Mark and Jennifer Ullmann – Starlet N46
Mark and Jennifer Ullmann
So, Jennifer, tell us why you became full time liveaboards?
Mark and I are xenophiles; we enjoy traveling and seeing new places. We like meeting the locals and understanding cultures and customs that are different from ours. Avid SCUBA divers, we also love exploring remote dive sites. We’ve always had an active plan to retire early. In May 2003, we are at a Thai restaurant after I had had a particularly bad day at work. I had recently reviewed the list of countries I wanted to visit and it occurred to me that most places we can get to by boat. So I just blurted it out without too much thought “I think we should buy a boat and go”. Mark says the heavens opened up and he heard the angels sing. Seriously, he was on it so fast it would make your head spin. A yacht was our best option for travel since it would allow us to take our beloved dogs with us. At this time we were seven and a half years away from retirement.
What did you do to prepare for the transition from land to sea?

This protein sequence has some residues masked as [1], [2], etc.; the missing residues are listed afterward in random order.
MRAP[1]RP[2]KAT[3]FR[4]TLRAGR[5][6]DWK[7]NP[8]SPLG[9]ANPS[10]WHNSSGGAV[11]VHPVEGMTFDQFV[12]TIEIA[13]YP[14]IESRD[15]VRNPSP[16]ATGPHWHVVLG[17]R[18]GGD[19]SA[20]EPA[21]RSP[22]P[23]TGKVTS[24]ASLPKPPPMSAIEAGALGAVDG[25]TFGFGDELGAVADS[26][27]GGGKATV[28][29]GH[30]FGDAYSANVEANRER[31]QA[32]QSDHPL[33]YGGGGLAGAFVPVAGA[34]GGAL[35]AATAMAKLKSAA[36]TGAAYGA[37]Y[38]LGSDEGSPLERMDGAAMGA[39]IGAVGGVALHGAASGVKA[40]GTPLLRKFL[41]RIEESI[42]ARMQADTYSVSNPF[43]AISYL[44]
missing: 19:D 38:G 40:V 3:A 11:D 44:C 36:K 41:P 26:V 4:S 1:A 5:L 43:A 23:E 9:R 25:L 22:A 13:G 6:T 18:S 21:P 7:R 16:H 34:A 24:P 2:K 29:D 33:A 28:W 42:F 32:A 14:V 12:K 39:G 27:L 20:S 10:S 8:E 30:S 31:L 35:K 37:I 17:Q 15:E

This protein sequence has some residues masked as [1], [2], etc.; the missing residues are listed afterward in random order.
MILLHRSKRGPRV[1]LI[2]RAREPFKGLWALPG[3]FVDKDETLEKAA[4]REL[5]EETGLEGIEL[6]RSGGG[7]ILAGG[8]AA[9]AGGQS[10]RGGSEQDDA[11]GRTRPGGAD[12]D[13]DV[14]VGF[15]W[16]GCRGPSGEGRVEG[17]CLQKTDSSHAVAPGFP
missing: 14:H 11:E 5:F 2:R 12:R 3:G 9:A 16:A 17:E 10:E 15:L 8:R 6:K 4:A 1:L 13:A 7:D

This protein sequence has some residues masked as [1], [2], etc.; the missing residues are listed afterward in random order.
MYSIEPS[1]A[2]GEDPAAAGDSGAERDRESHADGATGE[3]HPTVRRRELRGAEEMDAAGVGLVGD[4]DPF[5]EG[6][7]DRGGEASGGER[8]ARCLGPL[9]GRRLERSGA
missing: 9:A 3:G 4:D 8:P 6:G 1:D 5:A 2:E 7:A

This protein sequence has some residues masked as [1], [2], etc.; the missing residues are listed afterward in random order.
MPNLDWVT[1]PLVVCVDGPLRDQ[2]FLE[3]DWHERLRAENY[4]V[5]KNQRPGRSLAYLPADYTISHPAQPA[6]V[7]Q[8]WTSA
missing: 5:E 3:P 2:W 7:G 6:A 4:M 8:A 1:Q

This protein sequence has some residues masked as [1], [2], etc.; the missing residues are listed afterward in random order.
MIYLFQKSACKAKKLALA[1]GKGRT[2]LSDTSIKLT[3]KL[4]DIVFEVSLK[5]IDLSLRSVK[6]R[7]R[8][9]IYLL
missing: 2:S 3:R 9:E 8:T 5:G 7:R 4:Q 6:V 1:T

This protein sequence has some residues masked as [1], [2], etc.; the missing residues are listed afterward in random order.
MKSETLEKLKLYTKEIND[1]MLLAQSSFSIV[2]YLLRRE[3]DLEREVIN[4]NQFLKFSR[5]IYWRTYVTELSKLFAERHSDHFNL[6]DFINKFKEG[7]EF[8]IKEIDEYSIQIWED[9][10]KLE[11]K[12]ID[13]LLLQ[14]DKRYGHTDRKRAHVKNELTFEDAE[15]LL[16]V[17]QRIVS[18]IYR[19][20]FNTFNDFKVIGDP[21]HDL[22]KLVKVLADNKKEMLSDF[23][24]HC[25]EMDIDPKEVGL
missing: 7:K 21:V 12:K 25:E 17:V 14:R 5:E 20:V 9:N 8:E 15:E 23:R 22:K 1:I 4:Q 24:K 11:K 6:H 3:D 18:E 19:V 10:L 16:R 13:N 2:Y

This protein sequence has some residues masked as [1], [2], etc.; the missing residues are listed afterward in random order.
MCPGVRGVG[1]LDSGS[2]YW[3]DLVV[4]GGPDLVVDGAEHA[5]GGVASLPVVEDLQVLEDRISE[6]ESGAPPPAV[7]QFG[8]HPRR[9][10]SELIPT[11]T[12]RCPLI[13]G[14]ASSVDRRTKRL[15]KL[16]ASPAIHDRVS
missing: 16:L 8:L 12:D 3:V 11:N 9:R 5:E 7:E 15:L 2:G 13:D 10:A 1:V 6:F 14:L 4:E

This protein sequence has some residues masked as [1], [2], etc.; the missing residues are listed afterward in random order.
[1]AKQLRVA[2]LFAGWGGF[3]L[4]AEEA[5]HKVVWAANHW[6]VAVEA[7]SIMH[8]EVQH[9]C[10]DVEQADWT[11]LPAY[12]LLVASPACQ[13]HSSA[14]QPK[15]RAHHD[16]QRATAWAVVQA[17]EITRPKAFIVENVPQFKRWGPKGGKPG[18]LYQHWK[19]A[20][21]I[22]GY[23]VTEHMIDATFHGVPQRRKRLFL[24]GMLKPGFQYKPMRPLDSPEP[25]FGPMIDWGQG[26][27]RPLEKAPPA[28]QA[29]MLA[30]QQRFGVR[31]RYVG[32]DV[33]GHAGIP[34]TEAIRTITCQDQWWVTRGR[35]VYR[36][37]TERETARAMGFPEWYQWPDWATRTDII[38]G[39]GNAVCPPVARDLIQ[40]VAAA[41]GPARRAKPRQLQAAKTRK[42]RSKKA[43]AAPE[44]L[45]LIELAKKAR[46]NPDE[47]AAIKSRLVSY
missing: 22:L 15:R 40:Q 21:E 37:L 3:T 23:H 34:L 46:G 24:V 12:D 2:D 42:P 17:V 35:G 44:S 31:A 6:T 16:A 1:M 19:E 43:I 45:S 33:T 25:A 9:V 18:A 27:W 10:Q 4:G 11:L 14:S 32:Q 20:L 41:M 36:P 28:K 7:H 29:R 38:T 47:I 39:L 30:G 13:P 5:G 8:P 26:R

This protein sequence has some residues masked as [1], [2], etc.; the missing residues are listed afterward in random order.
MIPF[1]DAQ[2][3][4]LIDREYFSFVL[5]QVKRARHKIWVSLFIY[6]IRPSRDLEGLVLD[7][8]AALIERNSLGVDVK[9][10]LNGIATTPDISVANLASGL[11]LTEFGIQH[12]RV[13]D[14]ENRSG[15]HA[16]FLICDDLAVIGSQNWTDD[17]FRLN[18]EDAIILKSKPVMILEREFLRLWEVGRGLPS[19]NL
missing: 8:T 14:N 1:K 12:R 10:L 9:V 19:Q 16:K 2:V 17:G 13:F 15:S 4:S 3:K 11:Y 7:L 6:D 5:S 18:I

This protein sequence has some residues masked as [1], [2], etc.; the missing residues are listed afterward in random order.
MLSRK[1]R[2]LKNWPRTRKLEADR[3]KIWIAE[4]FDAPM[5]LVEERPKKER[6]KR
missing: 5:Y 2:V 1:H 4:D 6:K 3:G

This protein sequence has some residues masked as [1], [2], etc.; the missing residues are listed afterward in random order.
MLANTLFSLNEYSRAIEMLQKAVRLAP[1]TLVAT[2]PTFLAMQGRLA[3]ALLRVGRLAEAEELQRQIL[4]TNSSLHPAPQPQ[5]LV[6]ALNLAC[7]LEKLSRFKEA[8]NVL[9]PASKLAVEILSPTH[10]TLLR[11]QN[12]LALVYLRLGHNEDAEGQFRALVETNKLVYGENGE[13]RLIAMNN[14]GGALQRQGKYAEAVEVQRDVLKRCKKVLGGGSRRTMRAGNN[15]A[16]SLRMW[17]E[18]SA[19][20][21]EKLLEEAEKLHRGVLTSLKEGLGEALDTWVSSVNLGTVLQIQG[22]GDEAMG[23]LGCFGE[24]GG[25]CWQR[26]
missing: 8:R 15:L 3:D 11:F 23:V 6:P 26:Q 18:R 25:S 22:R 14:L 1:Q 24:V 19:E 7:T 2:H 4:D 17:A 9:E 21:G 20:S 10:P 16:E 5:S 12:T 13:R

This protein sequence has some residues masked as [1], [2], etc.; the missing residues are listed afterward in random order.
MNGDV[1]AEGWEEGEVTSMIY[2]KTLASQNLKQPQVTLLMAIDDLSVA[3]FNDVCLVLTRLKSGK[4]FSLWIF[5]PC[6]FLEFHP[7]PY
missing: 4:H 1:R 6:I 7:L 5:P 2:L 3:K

Mark was already a USCG captain and had experience on both sailboats and powerboats. For many years we owned a 24 foot dive boat that we used in Florida and the Bahamas. I took a Power Squadron class. From 2004 to 2010 we attended six Passagemaker Trawlerfests (boat shows for fuel efficient powerboats) throughout the country, attending seminars and meeting cruisers. We devoured every book on cruising we could find. After all, you don’t really know if cruising is going to work out until you do it, but the books helped paint a picture. After reading “Jenny’s Journey”, we visited Jenny, a Nordhavn 46, and spent the day with the author David Schramm. We also spent most of a weekend on another Nordhavn 46, Four Seasons, in Anacortes Washington while attending a boat show. The owners travelled a couple German Sheppard’s and gave us tips on training dogs to live on a boat. We chartered a Mainship trawler in Miami and took it to the Exumas with friends. We stopped buying “stuff” for the house/yard/pool knowing that we would be getting rid of “stuff” soon. The decision felt good and it felt right.